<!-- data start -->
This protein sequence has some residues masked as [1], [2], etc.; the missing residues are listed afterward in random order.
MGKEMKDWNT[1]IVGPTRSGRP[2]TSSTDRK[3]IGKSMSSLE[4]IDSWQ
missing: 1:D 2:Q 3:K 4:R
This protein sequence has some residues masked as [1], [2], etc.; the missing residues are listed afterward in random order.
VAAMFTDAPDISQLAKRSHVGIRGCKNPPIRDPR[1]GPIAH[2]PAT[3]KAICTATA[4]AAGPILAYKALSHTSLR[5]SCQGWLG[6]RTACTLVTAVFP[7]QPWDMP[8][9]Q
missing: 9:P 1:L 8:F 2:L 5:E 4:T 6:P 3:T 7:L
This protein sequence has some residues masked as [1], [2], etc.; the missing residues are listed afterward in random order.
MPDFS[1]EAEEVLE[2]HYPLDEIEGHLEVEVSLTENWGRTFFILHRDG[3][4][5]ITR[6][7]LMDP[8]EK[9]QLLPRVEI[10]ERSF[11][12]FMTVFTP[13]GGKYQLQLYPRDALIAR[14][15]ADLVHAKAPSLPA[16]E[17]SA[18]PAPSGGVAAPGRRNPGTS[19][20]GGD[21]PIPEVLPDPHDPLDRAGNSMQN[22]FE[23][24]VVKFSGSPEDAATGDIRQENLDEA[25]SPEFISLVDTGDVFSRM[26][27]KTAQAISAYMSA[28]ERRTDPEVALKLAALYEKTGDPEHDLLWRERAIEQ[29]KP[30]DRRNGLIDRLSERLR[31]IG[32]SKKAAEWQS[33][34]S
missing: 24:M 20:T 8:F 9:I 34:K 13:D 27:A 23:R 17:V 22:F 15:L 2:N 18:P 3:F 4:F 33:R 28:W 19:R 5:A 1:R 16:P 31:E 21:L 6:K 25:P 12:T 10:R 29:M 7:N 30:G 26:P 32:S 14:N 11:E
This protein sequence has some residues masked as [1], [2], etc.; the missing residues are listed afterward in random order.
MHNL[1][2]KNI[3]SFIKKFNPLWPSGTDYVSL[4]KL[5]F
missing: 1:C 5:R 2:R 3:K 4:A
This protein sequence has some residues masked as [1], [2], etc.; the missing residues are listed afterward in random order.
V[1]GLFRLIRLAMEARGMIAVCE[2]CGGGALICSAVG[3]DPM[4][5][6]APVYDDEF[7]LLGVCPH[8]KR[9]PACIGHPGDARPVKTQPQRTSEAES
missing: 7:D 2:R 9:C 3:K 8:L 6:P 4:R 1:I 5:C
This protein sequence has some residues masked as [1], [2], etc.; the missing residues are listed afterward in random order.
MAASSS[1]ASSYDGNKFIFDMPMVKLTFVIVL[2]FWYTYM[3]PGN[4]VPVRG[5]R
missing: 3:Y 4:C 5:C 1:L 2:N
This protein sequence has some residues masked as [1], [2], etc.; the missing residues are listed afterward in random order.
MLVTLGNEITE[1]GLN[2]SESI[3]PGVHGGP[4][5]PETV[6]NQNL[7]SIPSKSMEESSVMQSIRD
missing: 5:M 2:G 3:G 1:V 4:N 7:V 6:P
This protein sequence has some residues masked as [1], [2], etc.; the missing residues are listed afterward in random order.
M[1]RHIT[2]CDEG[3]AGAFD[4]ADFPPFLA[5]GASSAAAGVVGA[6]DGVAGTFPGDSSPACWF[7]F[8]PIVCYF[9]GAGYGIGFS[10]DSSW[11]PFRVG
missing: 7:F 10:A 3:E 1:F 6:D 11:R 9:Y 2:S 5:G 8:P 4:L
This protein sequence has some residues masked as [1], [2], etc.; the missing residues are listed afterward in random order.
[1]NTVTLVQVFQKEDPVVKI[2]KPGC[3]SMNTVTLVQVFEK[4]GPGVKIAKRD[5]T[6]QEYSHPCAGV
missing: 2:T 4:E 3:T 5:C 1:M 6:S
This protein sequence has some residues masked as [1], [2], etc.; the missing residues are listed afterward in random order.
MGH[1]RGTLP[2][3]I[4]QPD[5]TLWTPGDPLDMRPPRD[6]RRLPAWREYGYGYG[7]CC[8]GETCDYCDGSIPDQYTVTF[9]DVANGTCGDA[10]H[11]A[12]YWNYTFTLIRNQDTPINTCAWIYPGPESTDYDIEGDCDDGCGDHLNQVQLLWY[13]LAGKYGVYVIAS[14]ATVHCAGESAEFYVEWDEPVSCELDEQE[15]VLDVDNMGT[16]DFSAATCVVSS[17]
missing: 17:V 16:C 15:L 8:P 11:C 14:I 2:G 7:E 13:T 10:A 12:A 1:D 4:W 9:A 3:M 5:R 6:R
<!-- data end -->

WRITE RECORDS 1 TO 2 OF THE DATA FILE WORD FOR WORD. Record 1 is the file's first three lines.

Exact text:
This protein sequence has some residues masked as [1], [2], etc.; the missing residues are listed afterward in random order.
MGKEMKDWNT[1]IVGPTRSGRP[2]TSSTDRK[3]IGKSMSSLE[4]IDSWQ
missing: 1:D 2:Q 3:K 4:R
This protein sequence has some residues masked as [1], [2], etc.; the missing residues are listed afterward in random order.
VAAMFTDAPDISQLAKRSHVGIRGCKNPPIRDPR[1]GPIAH[2]PAT[3]KAICTATA[4]AAGPILAYKALSHTSLR[5]SCQGWLG[6]RTACTLVTAVFP[7]QPWDMP[8][9]Q
missing: 9:P 1:L 8:F 2:L 5:E 4:T 6:P 3:T 7:L